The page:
The veteran actor is among the interviewees in “Superheroes: A Never-Ending Battle,” a new three-part PBS documentary narrated by Liev Schreiber (“Ray Donovan”) and airing in its entirety Tuesday, Oct. 15 (check local listings). Television’s former “Wonder Woman,” Lynda Carter, and Marvel Comics legend Stan Lee are among others who reflect on the popularity and endurance of characters that also encompass Superman, Spider-Man, Green Arrow and the X-Men.
“I hear it from thousands of people,” West says to Zap2it — in an interview for this article — about the entertainment “Batman” provided (and continues to, on the nostalgia network Me-TV). “I did Salt Lake City’s first Comic-Con recently, and it was like 75,000 people … so they really turn out to see us, and I’m thrilled.
“Even though there can be problems with your career (in terms of typecasting) in playing a superhero, I’ve had 50 years of this, so I’m very grateful to the fans.”
The comic-book industry has been grateful to West, very particularly during the 1966-68 ABC run of “Batman,” since the popularity of the show helped sell more comics. “And it also helped the Japanese,” West adds. “They began to manufacture and sell thousands of color TV sets, and we really gave that a lot of impetus, in that our show was on twice a week and in color.”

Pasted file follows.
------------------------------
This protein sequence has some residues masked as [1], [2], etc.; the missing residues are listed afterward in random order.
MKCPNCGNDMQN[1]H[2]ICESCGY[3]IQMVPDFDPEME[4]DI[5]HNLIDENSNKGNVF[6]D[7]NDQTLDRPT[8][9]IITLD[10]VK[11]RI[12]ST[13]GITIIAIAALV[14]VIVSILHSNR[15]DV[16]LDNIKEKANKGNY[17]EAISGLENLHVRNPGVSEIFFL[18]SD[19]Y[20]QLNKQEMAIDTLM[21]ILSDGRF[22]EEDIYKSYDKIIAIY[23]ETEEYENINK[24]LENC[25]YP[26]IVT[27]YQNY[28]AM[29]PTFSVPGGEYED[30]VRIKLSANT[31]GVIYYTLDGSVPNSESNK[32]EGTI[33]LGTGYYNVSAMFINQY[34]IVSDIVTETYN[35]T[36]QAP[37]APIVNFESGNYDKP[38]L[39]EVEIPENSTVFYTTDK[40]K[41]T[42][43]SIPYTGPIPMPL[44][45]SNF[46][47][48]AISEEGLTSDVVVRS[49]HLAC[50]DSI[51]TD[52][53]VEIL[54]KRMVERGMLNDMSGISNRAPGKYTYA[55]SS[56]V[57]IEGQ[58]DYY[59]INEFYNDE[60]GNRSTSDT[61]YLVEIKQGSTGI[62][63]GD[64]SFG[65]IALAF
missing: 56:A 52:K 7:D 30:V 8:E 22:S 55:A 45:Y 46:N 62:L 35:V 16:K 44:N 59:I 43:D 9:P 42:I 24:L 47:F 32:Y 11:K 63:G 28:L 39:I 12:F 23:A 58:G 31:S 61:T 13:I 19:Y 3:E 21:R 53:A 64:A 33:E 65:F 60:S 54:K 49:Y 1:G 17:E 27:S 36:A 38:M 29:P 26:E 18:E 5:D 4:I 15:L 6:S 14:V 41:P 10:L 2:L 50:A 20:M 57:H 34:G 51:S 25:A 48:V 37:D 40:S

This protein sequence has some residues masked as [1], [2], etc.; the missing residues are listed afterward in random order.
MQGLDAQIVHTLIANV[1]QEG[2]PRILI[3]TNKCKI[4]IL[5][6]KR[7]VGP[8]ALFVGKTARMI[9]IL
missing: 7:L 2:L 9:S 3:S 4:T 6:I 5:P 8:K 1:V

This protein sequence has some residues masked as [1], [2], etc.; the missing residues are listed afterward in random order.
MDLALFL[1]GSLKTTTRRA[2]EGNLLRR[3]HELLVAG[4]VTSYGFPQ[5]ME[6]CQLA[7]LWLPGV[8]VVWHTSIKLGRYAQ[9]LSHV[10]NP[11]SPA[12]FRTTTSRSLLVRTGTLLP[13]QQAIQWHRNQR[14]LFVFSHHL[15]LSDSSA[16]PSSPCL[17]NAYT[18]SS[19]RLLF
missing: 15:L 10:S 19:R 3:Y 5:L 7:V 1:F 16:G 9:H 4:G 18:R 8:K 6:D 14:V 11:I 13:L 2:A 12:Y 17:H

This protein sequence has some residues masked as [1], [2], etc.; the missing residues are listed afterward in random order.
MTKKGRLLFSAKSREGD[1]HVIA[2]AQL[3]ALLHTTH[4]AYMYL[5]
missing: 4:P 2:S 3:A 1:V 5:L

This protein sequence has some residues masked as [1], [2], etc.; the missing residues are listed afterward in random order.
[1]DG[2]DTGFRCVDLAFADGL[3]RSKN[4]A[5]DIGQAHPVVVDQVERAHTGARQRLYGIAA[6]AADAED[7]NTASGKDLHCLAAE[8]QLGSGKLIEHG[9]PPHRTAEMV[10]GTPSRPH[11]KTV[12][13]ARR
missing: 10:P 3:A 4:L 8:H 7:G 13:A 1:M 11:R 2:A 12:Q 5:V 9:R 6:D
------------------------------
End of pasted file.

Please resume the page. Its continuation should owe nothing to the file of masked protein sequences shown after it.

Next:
It was very much a ’60s style of color “Batman” promoted, encompassing the purposely cartoonish “Bam!” “Pow!” and “Splat!” visuals that typically accompanied any fight the Caped Crusader and his sidekick Robin (Burt Ward) had with villains.
“I’m not called the Dark Knight, but the Bright Knight,” West muses of his work on the series, which also spawned a 1966 feature film. “It was an homage to DC’s Batman comics with the taste of an earlier time, not the bleak, Gothic graphic novels.
“It’s a wonderful thing for me to know that people grew up with me. And now they have children, and they’re watching ‘Batman’ together.”